By Chandeepa Wettasinghe
Blanket incentives and subsidies will not appear in the upcoming budget, Finance Minister Ravi Karunanayake said while speaking at a forum organised by the Ceylon Chamber of Commerce’s Malaysia Business Council.
“Incentives are going to be basically targeted. Subsidies in this country, on which we spend almost Rs.400 billion, sometimes one third of that is not targeted at all,” Karunanayake said.
Despite being a low-middle income country, Sri Lanka is considered to be a welfare state with welfare payments given to the poor and a wide-ranging subsidy scheme for businesses, which has created a protectionist mindset.
Economists say that these incentives trap the population in non-productive sectors and smother the creation of a productive and innovative export sector, which could bring in much-needed foreign exchange.
Interestingly, Karunanayake’s interim budget in January had further increased such subsidy and welfare measures by Rs.80.3 billion, and only recently was able to legislate the Rs.95.45 billion in controversial taxes required to fund them.
The budget deficit is projected to reach 6.9 percent of the gross domestic product this year compared to 4.4 percent envisioned in the interim budget, while the government revenue is inadequate to fund even the recurrent expenditure, forcing the government to go for additional foreign borrowings.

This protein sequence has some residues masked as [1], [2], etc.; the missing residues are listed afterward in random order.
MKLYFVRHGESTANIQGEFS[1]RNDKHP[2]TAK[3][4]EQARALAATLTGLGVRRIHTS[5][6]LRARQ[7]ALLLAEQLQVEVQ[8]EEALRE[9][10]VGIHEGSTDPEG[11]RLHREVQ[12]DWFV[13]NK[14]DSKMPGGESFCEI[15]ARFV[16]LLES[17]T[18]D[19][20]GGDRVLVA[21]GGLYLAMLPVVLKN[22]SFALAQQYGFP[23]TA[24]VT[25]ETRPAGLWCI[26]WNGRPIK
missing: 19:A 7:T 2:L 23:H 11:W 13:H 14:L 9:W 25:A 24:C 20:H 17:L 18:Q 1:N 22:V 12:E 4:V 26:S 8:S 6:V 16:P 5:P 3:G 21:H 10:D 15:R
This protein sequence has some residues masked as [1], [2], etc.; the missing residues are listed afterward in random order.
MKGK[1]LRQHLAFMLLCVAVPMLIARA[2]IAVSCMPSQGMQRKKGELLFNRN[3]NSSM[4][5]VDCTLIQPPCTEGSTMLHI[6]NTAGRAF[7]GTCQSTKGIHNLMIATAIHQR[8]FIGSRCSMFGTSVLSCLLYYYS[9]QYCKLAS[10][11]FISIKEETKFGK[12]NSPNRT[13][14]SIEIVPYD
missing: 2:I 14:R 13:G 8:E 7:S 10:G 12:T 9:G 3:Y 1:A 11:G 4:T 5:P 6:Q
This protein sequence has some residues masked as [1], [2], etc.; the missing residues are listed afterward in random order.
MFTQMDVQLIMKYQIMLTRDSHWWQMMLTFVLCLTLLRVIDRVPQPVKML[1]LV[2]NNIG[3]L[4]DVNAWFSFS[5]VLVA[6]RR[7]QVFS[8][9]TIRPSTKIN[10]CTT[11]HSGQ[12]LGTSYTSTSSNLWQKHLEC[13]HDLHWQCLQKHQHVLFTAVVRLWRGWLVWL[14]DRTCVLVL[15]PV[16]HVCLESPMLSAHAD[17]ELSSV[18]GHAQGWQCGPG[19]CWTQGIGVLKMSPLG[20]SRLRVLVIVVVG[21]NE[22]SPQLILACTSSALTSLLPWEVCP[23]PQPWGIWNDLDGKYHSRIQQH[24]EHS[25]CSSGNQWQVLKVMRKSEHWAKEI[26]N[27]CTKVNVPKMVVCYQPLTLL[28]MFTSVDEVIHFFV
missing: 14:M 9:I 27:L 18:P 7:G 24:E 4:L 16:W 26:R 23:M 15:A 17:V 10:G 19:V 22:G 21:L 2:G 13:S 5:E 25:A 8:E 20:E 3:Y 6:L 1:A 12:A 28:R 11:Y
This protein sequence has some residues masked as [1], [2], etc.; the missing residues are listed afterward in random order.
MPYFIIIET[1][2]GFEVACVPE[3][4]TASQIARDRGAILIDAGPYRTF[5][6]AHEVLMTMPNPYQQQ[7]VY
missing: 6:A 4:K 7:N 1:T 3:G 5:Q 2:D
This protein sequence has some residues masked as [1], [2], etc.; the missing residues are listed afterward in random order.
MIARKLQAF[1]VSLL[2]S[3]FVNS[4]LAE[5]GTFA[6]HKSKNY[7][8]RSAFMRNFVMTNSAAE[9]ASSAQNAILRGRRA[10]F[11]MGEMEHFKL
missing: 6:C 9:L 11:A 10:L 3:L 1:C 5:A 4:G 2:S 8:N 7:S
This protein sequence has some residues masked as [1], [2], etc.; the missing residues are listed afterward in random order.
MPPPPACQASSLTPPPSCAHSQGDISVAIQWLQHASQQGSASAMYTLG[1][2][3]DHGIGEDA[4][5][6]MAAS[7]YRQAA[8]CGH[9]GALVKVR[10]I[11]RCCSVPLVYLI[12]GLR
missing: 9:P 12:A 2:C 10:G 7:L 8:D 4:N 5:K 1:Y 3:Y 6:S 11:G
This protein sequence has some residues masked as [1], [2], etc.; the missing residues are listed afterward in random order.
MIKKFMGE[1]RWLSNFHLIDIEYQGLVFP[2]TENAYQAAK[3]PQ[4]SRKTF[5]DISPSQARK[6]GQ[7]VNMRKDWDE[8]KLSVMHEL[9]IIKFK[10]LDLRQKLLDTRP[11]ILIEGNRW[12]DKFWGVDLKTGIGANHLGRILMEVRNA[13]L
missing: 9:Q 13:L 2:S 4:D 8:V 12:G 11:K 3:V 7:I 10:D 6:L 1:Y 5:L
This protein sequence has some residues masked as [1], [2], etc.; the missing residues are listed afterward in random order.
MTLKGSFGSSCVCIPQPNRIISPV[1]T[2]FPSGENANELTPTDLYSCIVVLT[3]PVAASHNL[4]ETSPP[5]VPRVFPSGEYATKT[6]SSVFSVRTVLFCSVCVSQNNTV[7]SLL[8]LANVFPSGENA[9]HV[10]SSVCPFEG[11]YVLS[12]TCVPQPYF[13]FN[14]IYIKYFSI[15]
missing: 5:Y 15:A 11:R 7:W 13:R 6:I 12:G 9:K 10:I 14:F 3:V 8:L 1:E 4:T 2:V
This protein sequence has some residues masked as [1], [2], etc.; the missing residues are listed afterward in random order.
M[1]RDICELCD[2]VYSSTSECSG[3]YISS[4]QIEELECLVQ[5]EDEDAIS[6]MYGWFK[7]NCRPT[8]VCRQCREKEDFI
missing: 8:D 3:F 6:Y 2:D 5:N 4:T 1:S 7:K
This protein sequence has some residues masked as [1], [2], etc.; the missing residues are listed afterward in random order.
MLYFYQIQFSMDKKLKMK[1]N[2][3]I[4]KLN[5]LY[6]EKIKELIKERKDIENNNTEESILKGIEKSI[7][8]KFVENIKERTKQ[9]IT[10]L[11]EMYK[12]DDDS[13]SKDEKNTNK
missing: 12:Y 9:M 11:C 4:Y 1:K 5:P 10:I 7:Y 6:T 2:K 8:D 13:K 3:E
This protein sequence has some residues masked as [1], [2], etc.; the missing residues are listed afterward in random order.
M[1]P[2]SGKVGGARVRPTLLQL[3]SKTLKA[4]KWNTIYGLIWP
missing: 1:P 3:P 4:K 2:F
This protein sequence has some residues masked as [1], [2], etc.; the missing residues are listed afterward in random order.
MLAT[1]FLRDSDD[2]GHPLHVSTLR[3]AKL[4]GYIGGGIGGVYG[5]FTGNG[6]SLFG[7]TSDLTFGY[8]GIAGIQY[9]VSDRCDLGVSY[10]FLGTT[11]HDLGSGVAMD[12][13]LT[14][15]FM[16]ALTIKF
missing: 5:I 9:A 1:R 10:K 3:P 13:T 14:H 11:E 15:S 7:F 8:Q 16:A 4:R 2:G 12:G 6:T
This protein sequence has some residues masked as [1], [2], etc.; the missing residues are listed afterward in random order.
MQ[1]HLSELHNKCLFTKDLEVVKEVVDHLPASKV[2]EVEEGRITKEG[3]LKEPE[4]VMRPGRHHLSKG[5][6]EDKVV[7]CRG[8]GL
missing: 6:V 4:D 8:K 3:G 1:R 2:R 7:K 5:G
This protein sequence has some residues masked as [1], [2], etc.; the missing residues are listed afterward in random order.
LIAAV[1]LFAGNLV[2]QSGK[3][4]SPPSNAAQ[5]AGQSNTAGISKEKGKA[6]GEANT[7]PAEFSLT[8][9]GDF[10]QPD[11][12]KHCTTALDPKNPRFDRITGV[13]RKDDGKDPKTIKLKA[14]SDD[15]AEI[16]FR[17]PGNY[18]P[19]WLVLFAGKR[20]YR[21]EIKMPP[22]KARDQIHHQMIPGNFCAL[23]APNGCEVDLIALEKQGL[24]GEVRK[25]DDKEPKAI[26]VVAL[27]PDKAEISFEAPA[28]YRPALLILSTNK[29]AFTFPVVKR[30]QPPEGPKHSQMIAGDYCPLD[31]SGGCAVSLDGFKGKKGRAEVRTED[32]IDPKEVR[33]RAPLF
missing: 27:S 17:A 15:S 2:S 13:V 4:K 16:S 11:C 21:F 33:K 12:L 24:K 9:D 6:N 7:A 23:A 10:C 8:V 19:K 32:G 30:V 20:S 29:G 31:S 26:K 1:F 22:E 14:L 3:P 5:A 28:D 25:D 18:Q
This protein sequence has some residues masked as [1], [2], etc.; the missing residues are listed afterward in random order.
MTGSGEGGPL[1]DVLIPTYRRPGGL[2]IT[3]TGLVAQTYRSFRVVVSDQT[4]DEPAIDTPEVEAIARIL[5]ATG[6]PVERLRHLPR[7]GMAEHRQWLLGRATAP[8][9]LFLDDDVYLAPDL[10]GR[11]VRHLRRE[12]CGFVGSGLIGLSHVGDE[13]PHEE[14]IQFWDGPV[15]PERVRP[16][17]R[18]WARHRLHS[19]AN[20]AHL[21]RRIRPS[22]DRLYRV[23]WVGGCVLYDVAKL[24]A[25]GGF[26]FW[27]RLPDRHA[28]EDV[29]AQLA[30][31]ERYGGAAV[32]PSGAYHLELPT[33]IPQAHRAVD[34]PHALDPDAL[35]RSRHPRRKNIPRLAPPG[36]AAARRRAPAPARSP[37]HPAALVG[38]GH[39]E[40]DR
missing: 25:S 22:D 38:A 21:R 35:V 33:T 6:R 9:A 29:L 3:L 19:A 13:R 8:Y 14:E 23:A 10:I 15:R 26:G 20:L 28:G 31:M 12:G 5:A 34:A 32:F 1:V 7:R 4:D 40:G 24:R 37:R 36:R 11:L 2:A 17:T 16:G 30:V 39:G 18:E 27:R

The interim budget was brought in to fulfil most election promises made for the new regime to come into power.
Singapore’s Lee Kuan Yew had famously said that Sri Lanka’s democracy is an auctioning of non-existing resources, while senior economist Dr. Indrajit Coomaraswamy had said that the budget is a party, and the resulting budget deficit and balance of payment crises are the hangover.
The people of the country are equally to blame for entertaining such a democratic system, Dr. Coomaraswamy had said.
Karunanayake admitted that even the high income brackets in the country fall under incentive schemes, which will have to be eliminated.
“Even we also enter part of those subsidies. Sometimes it’s stupid to even think so. We need to ensure the needy gets it, and not for the sake of giving,” he added.